Before you make up your mind send an e-mail to Bill Young at: [email protected]. Bill is a master scrollsawer and has had both saws. Staying in the $500. price range I don't think you can go wrong with either saw. Good luck with whichever you choose and have fun with it. Mick.
                      Mick, - Delta P-20

                      A smile is a small curve that straightens everything out.

                      Comment


                      • #12
                        Dave

                        Welcome to the site and am sure you will continue to get excellent advice. I know what Bill Young is going to say he loves his P20. There are a few things that have to be mentioned about looking at saws. Now you have said you tried the Dewalt 788 and like the controls and smootheness. So right off the bat you have an idea what a good saw feels like. That is a real good saw along with the P20 in the mid range price and would look no further unless you are willing to pay $1000 and up for the top of the line saws. Having said this the 2 saws you are talking about are top feeding saws in that you feed the blade from the top and reach underneath to insert the blade in the lower clamp. The Dewalt can be adapted to do either. With the Dewalt the speed is electronically controlled and there have been cases where this controler becomes full of dust and breaks down. The P20 is belt and pulley speed changing and some find this not to be a problem at all because they do not change speeds often. The big difference is in the blade holders. The Dewalt is a thumb screw and the P20 is a clamping system. Here is a matter of getting used to. Either saw to me is an excellent entry saw that will last a life time. Sorry others out there I just had to say it again. You will not go wrong with either. I have a Dewalt along with 2 RBI and a Hegner. I tell you though it is a great advantage to be able to try different saws before buying and see the differences first hand. Good Luck!
                        John T.

                        Comment


                        • #13
                          Like I said, someone has already started the "best blade" argument (discussion?). I am also expecting some Flying Dutchman spirals in the mail soon so I will withhold my judgement for awhile. I also have some "freebies" from Artisan that I haven't tried yet. I'm like an old horse--I learn one way to and from the barn and see no reason to learn a new route most of the time. I have been very satisfied with Olson. I especially like the Precision Ground (PGT) blades from Olson. The only problem is that currently they only come in #5, 7, and 9. I would love to get them in smaller sizes. They last a long time and will take a lot of punishment (and boy do I punish them). The PGT blade is, however, too "agressive" for some folks. See, it always comes back to personal feel and technique. That is why there is more than one brand I reckon.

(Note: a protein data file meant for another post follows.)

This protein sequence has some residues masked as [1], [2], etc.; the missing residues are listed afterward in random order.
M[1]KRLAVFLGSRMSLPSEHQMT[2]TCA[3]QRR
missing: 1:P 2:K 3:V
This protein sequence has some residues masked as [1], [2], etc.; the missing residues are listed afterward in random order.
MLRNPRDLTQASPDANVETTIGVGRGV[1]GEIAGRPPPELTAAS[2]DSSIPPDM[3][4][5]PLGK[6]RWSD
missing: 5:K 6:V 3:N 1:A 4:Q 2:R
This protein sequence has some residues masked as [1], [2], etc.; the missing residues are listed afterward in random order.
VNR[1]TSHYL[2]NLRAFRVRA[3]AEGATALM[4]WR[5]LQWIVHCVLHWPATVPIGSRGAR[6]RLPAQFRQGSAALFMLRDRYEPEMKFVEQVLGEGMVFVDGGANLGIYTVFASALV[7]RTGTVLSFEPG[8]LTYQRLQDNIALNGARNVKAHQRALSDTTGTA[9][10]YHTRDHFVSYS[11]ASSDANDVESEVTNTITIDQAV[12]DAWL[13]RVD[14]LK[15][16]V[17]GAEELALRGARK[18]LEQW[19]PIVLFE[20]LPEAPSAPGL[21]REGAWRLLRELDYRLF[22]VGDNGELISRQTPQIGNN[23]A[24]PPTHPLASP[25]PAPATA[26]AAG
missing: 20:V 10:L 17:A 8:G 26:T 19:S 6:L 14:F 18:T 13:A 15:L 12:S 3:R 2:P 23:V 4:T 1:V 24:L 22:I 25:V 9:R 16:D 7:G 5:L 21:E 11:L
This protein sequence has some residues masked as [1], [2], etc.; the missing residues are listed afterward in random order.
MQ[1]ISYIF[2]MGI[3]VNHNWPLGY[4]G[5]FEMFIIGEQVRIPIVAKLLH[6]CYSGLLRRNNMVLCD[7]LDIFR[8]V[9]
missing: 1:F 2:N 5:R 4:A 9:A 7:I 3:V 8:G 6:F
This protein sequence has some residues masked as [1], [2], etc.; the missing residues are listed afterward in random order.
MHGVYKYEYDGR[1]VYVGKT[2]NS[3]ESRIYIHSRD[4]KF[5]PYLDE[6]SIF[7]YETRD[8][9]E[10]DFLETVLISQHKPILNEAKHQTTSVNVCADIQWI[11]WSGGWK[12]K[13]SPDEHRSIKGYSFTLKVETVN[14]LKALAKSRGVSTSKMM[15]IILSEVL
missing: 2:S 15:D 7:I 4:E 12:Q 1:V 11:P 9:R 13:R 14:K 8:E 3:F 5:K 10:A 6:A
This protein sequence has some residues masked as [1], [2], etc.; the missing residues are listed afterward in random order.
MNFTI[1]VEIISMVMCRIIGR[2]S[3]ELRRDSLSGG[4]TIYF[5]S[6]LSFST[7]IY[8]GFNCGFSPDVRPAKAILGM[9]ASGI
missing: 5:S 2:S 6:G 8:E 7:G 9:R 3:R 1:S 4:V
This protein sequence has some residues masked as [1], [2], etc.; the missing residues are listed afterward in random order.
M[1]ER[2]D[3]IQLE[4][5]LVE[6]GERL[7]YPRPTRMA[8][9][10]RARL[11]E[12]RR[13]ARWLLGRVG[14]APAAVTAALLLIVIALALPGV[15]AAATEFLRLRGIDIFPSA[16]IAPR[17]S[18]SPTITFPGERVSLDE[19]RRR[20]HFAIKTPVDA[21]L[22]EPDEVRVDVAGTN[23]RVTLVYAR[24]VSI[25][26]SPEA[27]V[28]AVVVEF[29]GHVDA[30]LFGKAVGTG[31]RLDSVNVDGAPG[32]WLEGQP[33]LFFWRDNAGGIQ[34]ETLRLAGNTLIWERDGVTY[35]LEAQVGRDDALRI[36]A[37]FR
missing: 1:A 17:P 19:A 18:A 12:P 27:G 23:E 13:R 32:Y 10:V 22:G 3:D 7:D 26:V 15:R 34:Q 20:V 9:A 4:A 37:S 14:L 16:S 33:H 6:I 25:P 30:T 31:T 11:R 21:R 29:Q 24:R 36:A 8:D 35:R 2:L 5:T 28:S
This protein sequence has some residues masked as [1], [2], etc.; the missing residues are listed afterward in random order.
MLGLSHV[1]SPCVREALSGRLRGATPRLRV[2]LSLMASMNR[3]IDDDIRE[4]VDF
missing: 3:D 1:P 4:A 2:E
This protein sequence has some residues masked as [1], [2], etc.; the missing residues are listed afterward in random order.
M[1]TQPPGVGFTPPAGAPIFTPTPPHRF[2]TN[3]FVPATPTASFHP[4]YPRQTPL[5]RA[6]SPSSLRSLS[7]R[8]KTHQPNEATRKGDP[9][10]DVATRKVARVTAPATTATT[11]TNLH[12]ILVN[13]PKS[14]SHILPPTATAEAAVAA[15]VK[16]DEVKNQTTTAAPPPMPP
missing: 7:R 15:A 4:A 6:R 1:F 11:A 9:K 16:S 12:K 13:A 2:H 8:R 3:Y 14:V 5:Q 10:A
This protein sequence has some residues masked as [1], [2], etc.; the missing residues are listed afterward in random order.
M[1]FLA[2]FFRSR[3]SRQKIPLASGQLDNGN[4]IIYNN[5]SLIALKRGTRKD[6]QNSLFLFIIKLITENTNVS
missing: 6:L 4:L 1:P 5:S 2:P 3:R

Old Mooner

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                          • #14
                            saws

                            I started with and still have my Dewalt, The ease of blade change and lack of vibration are great whether you are doing fret work or intarsia are worth it.

                            Comment


                            • #15
                              I have been using FD Spirals for some time now and I thought that there would never be a blade that could one up them. But I recieved a sample set from Mike yesterday of the new FD-NS blades and I am only further hooked (Big order coming your way Mike and thanks for the samples).

                              Let's look at blades the same way we look at windshield wipers, would you put the best wipers on the market on the most broken windshield out there?

                              Do what you can, with what you have, where you are right now; that's just Army logic.
                              Todd

                              Hawk G4, Dremel 1800

                              Quando Omni Flunkus Moritati